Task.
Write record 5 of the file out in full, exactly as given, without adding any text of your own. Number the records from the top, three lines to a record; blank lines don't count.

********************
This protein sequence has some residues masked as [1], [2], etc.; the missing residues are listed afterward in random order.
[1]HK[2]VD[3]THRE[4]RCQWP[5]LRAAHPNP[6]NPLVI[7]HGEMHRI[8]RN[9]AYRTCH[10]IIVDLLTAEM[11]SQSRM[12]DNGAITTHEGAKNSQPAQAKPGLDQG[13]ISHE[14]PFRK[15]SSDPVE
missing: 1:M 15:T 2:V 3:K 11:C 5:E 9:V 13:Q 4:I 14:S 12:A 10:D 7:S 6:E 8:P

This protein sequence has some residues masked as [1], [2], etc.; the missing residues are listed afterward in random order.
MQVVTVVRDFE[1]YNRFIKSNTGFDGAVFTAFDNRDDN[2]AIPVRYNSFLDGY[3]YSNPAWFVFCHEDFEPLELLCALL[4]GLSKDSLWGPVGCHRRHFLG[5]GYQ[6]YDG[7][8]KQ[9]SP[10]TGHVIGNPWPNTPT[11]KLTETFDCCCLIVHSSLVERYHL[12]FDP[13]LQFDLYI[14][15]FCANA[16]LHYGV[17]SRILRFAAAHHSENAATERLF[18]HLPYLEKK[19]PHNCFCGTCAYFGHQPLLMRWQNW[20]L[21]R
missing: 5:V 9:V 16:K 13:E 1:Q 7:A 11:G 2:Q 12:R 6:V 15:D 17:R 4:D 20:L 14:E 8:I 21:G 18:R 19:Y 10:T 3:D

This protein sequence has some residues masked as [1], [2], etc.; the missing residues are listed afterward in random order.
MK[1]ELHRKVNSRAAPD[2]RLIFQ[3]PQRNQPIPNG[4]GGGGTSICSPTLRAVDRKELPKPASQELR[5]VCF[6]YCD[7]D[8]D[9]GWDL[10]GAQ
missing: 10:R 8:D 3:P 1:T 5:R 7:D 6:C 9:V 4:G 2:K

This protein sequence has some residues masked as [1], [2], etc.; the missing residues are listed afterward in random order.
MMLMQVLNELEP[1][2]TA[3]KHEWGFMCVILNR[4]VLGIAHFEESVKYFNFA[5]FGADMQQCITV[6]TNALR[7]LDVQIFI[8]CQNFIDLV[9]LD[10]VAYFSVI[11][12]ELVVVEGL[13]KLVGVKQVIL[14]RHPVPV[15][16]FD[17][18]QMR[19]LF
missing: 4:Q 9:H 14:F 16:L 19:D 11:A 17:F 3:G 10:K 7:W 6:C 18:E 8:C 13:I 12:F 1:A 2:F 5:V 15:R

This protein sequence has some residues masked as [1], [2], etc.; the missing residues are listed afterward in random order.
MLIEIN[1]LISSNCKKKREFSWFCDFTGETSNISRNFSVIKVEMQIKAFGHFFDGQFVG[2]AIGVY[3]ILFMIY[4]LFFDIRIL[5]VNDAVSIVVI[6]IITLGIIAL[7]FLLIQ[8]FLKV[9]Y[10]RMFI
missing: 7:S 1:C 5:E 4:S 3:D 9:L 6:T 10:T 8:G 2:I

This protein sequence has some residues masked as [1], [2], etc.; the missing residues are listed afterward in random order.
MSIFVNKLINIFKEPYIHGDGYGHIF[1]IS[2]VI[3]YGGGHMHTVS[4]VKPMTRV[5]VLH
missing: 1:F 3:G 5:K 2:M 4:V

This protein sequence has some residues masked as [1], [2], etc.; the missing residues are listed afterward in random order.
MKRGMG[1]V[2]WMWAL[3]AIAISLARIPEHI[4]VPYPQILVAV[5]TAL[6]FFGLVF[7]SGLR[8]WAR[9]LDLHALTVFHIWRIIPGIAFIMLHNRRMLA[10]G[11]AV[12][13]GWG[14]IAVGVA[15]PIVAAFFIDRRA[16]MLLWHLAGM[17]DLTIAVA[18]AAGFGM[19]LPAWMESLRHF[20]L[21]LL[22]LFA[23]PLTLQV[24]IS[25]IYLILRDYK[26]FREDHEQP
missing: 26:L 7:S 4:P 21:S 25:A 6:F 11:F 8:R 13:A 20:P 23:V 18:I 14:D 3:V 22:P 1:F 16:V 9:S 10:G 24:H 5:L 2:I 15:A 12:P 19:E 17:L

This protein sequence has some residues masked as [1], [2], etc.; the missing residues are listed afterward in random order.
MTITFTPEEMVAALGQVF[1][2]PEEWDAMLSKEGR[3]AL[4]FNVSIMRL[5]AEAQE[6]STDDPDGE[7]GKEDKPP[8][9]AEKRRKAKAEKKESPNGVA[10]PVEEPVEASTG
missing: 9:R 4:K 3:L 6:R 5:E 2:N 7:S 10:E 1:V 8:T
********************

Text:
This protein sequence has some residues masked as [1], [2], etc.; the missing residues are listed afterward in random order.
MLIEIN[1]LISSNCKKKREFSWFCDFTGETSNISRNFSVIKVEMQIKAFGHFFDGQFVG[2]AIGVY[3]ILFMIY[4]LFFDIRIL[5]VNDAVSIVVI[6]IITLGIIAL[7]FLLIQ[8]FLKV[9]Y[10]RMFI
missing: 7:S 1:C 5:E 4:S 3:D 9:L 6:T 10:T 8:G 2:I